Yeah he did agree to the initial price, but he could just as easily cancel his pre-order, get a full refund and pre-order the cheaper one at the other store so you know… the initial price doesn’t mean much and businesses SHOULD know that there will be competition as it gets closer to release date. Consumers have the right to a refund when the product hasn’t even been released yet. I’ve never had trouble with this and have cancelled pre-orders before.

  • Well from reading the article, it was a massive over-reaction on ShopTo’s part to cancel a person’s order because he mentioned the company’s name indrectly and in jest so they canceled his order.

    The guy wasn’t being a dick (asking pretty much to price match Amazon’s discount) and was happy to keep his pre-order…but someone reported it (after what appears to be joking around to a friend” and they cancelled it. He reports it onto the web, backlash and disccusions ensues (sorry i can’t access NeoGAF at work)…ShopTo takes notice, investigates it, finds out they were in the wrong, apoligise and restore his pre-order and give it to him for free…

    So I guess I should of have my games pre-orders cancelled from EB because JB has it cheaper and I’ll get it from them to stick it…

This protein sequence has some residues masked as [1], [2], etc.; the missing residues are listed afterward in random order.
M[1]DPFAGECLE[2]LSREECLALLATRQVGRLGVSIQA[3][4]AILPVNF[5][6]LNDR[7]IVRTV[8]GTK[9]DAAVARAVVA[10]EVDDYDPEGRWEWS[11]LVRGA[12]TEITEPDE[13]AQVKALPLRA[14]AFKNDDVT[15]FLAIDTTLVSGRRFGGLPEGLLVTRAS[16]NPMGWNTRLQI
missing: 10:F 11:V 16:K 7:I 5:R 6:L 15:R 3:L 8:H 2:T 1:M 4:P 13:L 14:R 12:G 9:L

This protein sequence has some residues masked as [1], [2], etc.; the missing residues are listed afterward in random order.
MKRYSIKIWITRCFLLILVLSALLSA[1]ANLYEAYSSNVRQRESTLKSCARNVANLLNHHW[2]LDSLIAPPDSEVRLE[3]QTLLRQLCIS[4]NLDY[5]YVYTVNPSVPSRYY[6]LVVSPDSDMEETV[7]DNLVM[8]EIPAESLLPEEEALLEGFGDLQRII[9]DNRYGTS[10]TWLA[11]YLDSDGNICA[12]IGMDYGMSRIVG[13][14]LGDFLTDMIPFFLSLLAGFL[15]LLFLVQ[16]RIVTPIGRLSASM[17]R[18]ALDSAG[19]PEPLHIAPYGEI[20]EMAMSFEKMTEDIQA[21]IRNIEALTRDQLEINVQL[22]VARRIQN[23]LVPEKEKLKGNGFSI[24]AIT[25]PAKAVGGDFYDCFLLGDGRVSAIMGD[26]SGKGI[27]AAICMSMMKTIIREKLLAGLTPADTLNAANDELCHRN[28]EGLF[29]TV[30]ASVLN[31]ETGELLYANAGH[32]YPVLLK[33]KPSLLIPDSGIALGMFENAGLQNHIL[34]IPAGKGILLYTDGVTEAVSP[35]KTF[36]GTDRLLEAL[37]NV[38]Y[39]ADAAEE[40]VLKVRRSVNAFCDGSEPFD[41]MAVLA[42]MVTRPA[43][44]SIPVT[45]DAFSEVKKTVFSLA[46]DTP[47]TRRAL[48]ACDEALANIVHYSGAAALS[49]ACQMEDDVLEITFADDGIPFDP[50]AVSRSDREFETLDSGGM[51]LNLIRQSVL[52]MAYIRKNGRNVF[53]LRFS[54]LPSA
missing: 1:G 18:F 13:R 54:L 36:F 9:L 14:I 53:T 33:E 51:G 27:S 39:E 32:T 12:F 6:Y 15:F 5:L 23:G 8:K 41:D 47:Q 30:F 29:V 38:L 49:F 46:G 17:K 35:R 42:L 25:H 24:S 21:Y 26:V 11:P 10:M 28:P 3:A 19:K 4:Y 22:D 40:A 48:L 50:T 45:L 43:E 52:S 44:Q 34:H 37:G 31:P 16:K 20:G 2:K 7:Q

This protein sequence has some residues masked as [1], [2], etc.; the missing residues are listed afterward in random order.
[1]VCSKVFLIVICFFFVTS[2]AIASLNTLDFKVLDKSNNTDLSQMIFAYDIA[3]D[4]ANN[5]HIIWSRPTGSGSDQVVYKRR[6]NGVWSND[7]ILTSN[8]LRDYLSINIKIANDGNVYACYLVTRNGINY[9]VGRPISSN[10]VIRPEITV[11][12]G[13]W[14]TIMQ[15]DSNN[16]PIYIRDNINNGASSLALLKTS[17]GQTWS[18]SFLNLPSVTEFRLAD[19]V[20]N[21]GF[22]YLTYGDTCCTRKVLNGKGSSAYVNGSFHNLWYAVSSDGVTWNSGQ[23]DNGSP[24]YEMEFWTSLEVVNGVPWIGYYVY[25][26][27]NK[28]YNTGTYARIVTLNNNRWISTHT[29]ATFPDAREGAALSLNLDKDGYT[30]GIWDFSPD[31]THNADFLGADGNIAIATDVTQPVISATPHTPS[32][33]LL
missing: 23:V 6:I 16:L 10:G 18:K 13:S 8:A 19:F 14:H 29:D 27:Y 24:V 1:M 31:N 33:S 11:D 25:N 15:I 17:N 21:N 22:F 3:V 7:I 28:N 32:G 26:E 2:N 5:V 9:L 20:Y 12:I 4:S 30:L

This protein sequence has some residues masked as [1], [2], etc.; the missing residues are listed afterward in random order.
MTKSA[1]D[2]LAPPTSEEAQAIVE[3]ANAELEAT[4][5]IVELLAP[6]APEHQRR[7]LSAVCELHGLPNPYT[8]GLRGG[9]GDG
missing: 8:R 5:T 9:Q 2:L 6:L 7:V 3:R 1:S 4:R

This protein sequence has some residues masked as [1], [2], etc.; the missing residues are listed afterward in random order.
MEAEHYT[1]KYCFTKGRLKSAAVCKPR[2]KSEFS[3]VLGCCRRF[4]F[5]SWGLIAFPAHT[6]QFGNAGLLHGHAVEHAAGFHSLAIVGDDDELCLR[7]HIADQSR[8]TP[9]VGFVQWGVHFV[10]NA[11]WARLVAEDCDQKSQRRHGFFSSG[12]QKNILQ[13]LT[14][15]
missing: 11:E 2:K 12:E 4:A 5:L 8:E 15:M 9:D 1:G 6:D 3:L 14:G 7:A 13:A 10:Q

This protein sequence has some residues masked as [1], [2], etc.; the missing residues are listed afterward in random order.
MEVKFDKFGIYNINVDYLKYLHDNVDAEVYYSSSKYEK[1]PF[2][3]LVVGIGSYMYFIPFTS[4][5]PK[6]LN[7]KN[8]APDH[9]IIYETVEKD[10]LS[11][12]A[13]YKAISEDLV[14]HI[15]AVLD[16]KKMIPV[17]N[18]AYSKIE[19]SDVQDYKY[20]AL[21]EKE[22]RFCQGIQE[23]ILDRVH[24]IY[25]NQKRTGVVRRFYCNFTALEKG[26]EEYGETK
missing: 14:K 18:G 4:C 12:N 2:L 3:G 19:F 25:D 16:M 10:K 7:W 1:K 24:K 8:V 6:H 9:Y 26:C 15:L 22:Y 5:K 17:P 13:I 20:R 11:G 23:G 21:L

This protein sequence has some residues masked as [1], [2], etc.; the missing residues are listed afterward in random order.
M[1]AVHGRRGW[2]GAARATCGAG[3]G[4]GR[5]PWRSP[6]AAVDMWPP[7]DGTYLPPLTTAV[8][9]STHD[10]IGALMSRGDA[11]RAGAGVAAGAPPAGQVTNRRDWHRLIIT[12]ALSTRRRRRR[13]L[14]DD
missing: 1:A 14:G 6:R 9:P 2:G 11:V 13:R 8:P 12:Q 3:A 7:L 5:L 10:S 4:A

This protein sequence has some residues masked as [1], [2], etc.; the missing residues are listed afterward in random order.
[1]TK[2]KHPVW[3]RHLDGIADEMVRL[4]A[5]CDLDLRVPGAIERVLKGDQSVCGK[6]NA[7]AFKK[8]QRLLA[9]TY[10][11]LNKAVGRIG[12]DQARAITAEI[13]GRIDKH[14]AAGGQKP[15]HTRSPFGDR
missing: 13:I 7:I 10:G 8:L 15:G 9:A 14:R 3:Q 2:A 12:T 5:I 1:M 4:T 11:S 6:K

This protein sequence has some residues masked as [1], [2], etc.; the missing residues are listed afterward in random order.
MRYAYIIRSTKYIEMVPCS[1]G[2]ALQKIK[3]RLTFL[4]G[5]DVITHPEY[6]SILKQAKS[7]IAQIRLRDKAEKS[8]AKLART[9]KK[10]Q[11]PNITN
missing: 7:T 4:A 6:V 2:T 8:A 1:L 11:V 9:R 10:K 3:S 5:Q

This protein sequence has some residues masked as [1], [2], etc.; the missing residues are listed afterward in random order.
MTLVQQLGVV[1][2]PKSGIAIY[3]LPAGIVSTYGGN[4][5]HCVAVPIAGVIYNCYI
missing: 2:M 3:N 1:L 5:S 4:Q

And yes I have worked in retail (for EB games a long time ago) and yes the “customer is always right” is more how to act then a description because not only the customer can be/is wrong, they can be so far wrong that no amount reasoning can be made…I can remember having an arguement with a customer about he pre-ordered a game and wanted to pick it up but he pre-ordered from a different store and had to pick it up there (and we had sold out of said game)…he was yelling and screaming and carrying on and all I could explain to him was that we had no copies left and that he needs to go to the store that he pre-ordered from (and it was fully paid for) as his copy is set aside for him…I remember that he yelled out to me “don’t you know the first rule of retail, the customer is always right”…to my response is “that’s how I meant to act and respond to customers but when the customer doesn’t use thier brains and understand what we’re saying…then they are in the wrong” – he eventually went across town to the EB Games store he placed his pre-order with and picked up his game…